” class has resulted in a prototype for a math kit designed for students with special needs.
The class explores in depth the process of creating technology that benefits people with special needs. The math kit is one of four team and three individual projects from the class.
The kit, like other class projects, followed the design process: recognizing need, forming a project proposal, developing a design concept, creating a prototype, testing the project idea and finally and reporting the results.
“Team members interact with users of assistive technology in the local community as well as design coaches and project partners,” said David Jaffe, a lecturer in mechanical engineering design and the course instructor. “For many students, this is the first time they have had a chance to apply the knowledge and skills they have acquired from their engineering courses.”
Three students–Zach D’Angelo ’11, Shilpa Sarkar ’11 and John Thiemer ’12–partnered with RAFT to develop the interactive math kit for kids with special needs. Featuring a large foam die, the “Math Blast” kit will provide students with a hands-on opportunity to expand their knowledge through an array of math games.
“[The kit] deals with a lot of counting skills, involves various stimulations and develops hand-eye coordination to help [those with special needs] learn to manipulate things in a way that helps teach them to understand their mathematics,” Thiemer said.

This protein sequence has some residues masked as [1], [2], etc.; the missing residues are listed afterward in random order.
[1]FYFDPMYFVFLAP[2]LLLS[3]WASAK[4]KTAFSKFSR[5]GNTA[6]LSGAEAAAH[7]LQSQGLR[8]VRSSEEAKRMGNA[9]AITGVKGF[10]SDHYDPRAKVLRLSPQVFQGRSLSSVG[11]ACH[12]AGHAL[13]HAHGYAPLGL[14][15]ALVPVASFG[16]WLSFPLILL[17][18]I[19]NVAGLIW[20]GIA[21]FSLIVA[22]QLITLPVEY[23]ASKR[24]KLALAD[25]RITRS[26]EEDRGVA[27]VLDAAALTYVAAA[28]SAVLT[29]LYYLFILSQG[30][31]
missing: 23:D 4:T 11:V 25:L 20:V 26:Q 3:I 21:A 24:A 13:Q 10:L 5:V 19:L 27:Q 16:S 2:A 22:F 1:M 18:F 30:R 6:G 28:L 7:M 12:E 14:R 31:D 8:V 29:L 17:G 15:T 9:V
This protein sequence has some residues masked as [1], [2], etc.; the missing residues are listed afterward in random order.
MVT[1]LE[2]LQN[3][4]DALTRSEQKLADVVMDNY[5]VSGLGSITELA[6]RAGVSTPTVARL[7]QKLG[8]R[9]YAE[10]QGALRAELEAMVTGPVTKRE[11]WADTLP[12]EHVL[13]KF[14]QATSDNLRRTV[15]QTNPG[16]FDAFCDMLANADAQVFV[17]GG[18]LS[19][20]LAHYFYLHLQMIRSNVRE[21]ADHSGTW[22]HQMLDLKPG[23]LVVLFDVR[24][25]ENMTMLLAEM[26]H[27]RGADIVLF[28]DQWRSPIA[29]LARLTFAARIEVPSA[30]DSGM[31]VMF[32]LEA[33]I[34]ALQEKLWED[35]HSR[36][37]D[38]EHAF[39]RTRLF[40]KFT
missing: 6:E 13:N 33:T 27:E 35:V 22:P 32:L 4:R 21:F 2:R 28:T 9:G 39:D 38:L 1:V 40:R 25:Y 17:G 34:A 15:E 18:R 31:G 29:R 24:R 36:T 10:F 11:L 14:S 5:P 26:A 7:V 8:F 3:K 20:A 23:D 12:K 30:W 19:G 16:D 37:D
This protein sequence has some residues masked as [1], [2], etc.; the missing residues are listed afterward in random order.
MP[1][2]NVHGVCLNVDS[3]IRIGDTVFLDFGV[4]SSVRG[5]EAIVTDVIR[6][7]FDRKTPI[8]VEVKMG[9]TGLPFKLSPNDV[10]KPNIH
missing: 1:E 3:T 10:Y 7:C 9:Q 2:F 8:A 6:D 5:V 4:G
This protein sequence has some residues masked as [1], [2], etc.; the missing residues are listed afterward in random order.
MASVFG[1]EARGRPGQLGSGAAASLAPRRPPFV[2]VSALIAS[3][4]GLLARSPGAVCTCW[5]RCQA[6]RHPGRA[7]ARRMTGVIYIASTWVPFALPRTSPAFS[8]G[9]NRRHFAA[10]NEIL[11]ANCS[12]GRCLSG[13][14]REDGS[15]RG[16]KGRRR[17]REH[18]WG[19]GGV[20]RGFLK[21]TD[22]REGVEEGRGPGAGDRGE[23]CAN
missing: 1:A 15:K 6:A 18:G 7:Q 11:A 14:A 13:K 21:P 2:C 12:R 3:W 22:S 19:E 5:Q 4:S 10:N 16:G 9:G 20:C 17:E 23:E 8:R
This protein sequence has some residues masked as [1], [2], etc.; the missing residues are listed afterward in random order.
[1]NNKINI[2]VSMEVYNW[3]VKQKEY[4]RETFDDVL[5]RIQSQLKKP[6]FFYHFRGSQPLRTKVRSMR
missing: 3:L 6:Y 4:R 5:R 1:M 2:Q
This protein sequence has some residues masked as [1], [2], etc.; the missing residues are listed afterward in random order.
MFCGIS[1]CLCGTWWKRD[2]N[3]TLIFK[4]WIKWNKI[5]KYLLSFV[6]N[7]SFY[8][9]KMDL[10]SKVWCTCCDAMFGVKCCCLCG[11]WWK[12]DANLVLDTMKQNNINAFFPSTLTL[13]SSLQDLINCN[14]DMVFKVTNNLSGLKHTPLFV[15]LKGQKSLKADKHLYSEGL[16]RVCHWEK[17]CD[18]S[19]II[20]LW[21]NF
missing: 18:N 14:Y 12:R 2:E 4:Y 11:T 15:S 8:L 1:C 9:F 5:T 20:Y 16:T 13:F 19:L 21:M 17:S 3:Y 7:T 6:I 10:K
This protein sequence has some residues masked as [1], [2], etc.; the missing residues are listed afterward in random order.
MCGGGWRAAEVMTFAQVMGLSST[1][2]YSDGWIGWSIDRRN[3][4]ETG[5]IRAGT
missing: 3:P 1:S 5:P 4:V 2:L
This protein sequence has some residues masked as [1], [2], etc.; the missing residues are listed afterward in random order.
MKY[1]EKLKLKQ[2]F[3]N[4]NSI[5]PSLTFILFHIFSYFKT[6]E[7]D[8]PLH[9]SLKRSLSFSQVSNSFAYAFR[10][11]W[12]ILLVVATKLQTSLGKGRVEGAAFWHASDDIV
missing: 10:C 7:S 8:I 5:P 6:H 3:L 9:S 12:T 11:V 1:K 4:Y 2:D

According to Greg Brown, director of education at RAFT, the students have fostered an enduring idea for the future of the company.
“What [the students] have developed will be useful in a whole bunch of different applications for many, many kids,” he said. “Our goal is to help educators of all kinds.”
The price of the kits ranges from $3 to $5 for students from first through eighth grade.
“Here at RAFT, kits use commonly used materials that are readily available…so that helps us keep the costs very low,” Brown said.
“In kits like these, the foam is actually donated to RAFT, so the cost for the materials is virtually nothing…however, we still have to assemble the kits, so there is a cost,” he added.
The interactive, hands-on nature of the project allows students to meld their knowledge and creativity and come up with ideas transcending the ordinary.
“It was very interesting and inspiring to work with the students…what was very gratifying was how interested they were in learning from the teachers and learning from the kit,” Brown said. “They didn’t see it as just a design project…for them, it became a chance to help real people with real problems.”